Welcome to the Department of Africana Studies.
Academic excellence and social responsibility are the twin pillars defining the discipline of Africana Studies (originally Black Studies) from its very beginnings in 1968. Placing Africans and their descendants worldwide at the center of our inquiry, Africana Studies takes an interdisciplinary approach in exploring the histories, politics, and cultures of the African diaspora. In doing so, Africana Studies produces essential scholarship while bending its academic talents and resources toward the support of black communities both within and beyond the physical campus.
Here at the University of Notre Dame, Africana Studies has assembled an exceptional group of scholars and teachers, all advancing research in the most vital areas pertinent to African diasporic experiences: black political thought, literacy and education, theology, American and African American politics, African American and Afro-Latin American literature and culture, African American history, and more. Equally as important, our faculty teach classes that lead students through a course of study that develops highly refined critical reading and writing skills, while cultivating in students the insight and cultural competency to enter a host of professional settings where ethnic and cultural diversity is the standard.
So too, Africana Studies provides an intellectual and physical space to support undergraduate research, offer academic counseling, and support our students more generally in their academic and civic pursuits.
As a result of Africana Studies’ challenging curriculum, quality instruction, and supportive mentoring, our graduates have gone on to pursue successful careers in a myriad of fields including higher education, business, law, medicine, athletic administration, advertising, the arts, public service, and much more.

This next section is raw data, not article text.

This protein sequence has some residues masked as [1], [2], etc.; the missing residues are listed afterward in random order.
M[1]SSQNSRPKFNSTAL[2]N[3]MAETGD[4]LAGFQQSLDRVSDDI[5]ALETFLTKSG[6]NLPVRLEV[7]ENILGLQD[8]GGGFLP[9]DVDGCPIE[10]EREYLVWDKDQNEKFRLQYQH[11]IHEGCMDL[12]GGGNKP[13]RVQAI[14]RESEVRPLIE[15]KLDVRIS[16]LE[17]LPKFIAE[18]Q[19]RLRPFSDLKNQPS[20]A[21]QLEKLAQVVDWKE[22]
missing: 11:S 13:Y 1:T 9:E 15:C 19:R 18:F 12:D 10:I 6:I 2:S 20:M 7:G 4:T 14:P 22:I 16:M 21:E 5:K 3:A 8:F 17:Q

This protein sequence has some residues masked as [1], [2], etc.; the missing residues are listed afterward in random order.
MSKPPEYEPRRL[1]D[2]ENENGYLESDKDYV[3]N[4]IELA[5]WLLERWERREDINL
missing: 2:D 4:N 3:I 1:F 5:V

Also, Africana Studies offers thought-provoking programming for the greater Notre Dame and South Bend communities, programming that confronts issues of systemic racism and celebrates black expressive cultures. In recent years Africana Studies has hosted Ibram X. Kendi (perhaps most famous for How to Be an Antiracist), former Poet Laureate Natasha Trethewey, and operatic soprano Kathleen Battle. We also collaborate closely with the Initiative on Race and Resilience within the College of Arts and Letters.
We invite you to major or minor in Africana Studies, visit the department, meet our faculty, and attend our programming. Here you will find courses and professors who will nurture your intellectual lights and work with you to build local, national, and global communities that more fully realize the ideals of equality and justice. Please visit us in our new office suite on the 3rd floor of O'Shaughnessy Hall anytime!
Dr. Mark Sanders
Chair, Department of Africana Studies